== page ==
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Summary Details

Query:   Summary: multiple wh-questions
Author:  Miura Ikuo
Submitter Email:  click here to access email
Linguistic LingField(s):   Syntax

Summary:   Dear linguists,

In September, I posted two questions about multiple wh-questions in
English. I'd like to thank everyone who replied to me, and apologize for
taking so long time to post the summary.
My questions were the following.

1. In the literature, it is observed that while the sentence in (1a) is
grammatical, the corresponding (1b) is not. It is known that even if (1b)
is grammatical, it is only as an echo-question.

(1) a. Who said what?
b. What did who say?

I want to know whether the following pairs of sentences exhibit the same
contrast as in (1).

(2) a. Whose mother bought what?
b. What did whose mother buy?
(3) a. People from where bought what?
b. What did people from where buy?
(4) a. Tell me whose advisor is where.
b. Tell me Where whose advisor is?

The sentences in (2b) and (3b) are from Stroik (1995). He says that they
are grammatical even if the object wh-phrases have moved across the other
wh-phrases in the same way as (1b). But he doesn't mention about the
grammaticality of (2b) and (3b).

2. In the literature, psych-verbs like 'worry' and 'annoy' which take the
experiencer argument as the object behave differently from verbs like 'say'
with respect to some phenomena like anaphor binding. So I want to know
whether or not multiple wh-questions of psych-verbs like (5) and (6)
exhibit the same contrast as (1).

(5) a. What worries who?
b. Who does what worry?
(6) a. What annoies who?
b. Who does what annoy?

The following are those who answered these questions:

Dan Faulkner
Jim Witte
Bernard Kripkee
Vincent Jenkins
And Rosta

As for question 1, all of them agree that (2b) and (3b) have the same
status as (1b). That is, they are ungrammatical, or grammatical in special
contexts. These judgments are surprising, because Stroik takes (2b) and
(3b) to have the same status as (1a) not (1b), i.e., he seems to judge (2b)
and (3b) as grammatical in isolation.
The contexts which make (1b), (2b), and (3b) acceptable are echo-question
contexts or "the end of a logic puzzle" (see what Vincent Jenkins wrote

Dan Faulkner said:

Imagine a situation where someone enters a room where two people are
discussing a third party's opinion. The conversation goes:

SPEAKER A: "John wasn't happy about the report"


SPEAKER B:"Why? What did he say?"
SPEAKER C:"What did who say?"

If SPEAKER C started listening to the conversation as speaker B asked
his question, then 1(b) is vaid, because speaker C doesn't know that the
person being referred to is John - that is, he doesn't know who the "he"
in SPEAKER B'S question is, OR what was said.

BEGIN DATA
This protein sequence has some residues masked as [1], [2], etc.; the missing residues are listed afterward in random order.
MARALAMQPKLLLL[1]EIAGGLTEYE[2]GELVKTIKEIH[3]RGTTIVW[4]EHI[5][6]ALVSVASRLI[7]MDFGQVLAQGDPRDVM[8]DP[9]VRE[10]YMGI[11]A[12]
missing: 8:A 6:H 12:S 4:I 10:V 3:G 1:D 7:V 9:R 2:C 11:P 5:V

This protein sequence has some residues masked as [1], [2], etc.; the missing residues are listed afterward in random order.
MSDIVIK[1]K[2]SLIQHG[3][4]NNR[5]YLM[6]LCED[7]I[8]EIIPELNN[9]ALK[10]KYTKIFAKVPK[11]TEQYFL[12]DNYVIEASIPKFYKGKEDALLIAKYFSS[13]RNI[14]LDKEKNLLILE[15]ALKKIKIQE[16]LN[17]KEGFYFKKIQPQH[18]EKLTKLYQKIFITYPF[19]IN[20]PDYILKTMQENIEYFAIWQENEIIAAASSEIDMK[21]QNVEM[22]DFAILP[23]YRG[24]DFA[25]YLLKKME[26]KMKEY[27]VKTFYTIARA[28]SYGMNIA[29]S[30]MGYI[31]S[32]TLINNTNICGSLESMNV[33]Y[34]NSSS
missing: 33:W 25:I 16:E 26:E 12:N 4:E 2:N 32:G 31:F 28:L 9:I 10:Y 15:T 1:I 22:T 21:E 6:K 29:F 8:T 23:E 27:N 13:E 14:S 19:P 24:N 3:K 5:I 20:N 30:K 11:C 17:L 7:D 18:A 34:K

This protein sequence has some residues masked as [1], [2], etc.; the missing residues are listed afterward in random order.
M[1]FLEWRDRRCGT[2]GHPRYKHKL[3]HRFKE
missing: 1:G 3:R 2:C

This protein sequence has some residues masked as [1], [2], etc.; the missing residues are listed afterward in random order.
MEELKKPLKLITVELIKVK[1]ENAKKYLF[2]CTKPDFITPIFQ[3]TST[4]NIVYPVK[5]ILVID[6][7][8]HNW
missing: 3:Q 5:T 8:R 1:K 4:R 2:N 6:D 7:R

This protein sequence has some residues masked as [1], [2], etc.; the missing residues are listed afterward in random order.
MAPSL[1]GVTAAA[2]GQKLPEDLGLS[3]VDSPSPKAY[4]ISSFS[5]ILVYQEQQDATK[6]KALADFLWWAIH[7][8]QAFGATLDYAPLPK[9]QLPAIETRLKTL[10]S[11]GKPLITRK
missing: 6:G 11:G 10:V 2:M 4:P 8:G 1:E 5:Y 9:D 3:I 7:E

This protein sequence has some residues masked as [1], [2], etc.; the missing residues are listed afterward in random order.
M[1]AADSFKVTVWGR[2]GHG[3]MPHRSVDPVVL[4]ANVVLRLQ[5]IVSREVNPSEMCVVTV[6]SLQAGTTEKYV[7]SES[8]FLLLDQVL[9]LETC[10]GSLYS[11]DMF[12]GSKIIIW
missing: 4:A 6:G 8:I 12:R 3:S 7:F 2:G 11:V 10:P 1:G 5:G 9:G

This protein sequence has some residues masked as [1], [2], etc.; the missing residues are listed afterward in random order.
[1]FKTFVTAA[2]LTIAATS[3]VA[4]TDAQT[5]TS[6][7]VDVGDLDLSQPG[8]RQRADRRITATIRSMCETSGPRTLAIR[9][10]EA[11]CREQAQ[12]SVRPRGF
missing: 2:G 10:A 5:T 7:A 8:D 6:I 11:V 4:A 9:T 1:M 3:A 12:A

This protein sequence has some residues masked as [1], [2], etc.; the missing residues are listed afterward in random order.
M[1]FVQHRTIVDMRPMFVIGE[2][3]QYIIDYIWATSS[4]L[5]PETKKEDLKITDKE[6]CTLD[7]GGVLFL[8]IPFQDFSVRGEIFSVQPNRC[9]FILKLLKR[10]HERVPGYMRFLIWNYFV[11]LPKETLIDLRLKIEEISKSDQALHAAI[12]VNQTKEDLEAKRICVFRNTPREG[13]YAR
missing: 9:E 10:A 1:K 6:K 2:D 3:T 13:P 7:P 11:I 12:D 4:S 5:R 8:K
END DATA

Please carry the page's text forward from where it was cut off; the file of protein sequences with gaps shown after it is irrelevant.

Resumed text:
Vincent Jenkins said:

This structure (where "wh" is not fronted but remains in place) is used
when the speaker is asking for information to be repeated because he missed
that bit or cannot believe his ears. In this case the "wh" word also
carries rising or falling pitch. This structure can also be found at the
end of a logic puzzle where the hearer has been prepared by context for an
over-abundance of question words, e.g. "Where did who drive who in whose
what?" An odd point is that I have never seen this mentioned in any text,
but as a native speaker I assure you that unmoved "wh" is a normal part of

1 b. What did _who_ say? OK

2 b. What did _whose_ mother buy? OK

3 b. What did people from _where_ buy? OK

Bernard Kripkee said:

In isolation, [(1b)] seems ungrammatical. However, I
can imagine a pragmatic context [something like an echo
question] and an intonation pattern for it that makes it more
nearly acceptable:

A: What was it that Rumplestiltskin said? Something like
understanding begets faith?

B: What did who [emphasis] say?

. . . with the appropriate pragmatic context and
intonation pattern, [(2b)] can be made acceptable:

A: Newt Gingrich's mother bought Monica Lewinsky a new

B: What did whose mother buy?

In contrast to (1b), (2b) and (3b), judgments of (4b) seem to vary. Two
of the contributors judged it to be simply unacceptable. One takes it to
have the same status (2b) and (3b), i.e., grammatical as an echo-question.
(The other two, who do not mention about the possibility of the
echo-question interpretation of (2b) and (3b), only point out (4b) have the
same status as (1b), (2b), and (3b).) Vincent Jenkins, who said that (4b)
is unacceptable even as a echo-question, wrote that the following minor
change of (4b) makes it acceptable:

Tell me where the advisor of _who_ is.

As for the question 2, Most of the contributors seem to agree that (5)
and (6) exhibit the same contrast as (1). That is, (5a) and (6a) are
acceptable on their own, but (5b) and (6b) are ungrammatical, or
grammatical as echo-questions.
However, And Rosta said that even (5b) and (6b) have the same status as
(1a). This judgment is very interesting for me.

Finally, I would like to thank again the contributors cited above. But
I need more data about this area of research. Especially, I would like to
know whether there are native speakers who judge the sentences in (2b) and
(3b) to be acceptable on their own. And I would like to contact with more
native speakers who judge (5b) and (6b) to have the same status as (1a).
Anyway, any comment will be welcome.

Many thanks,

LL Issue: 10.173
Date Posted: 04-Feb-1999
Original Query: Read original query


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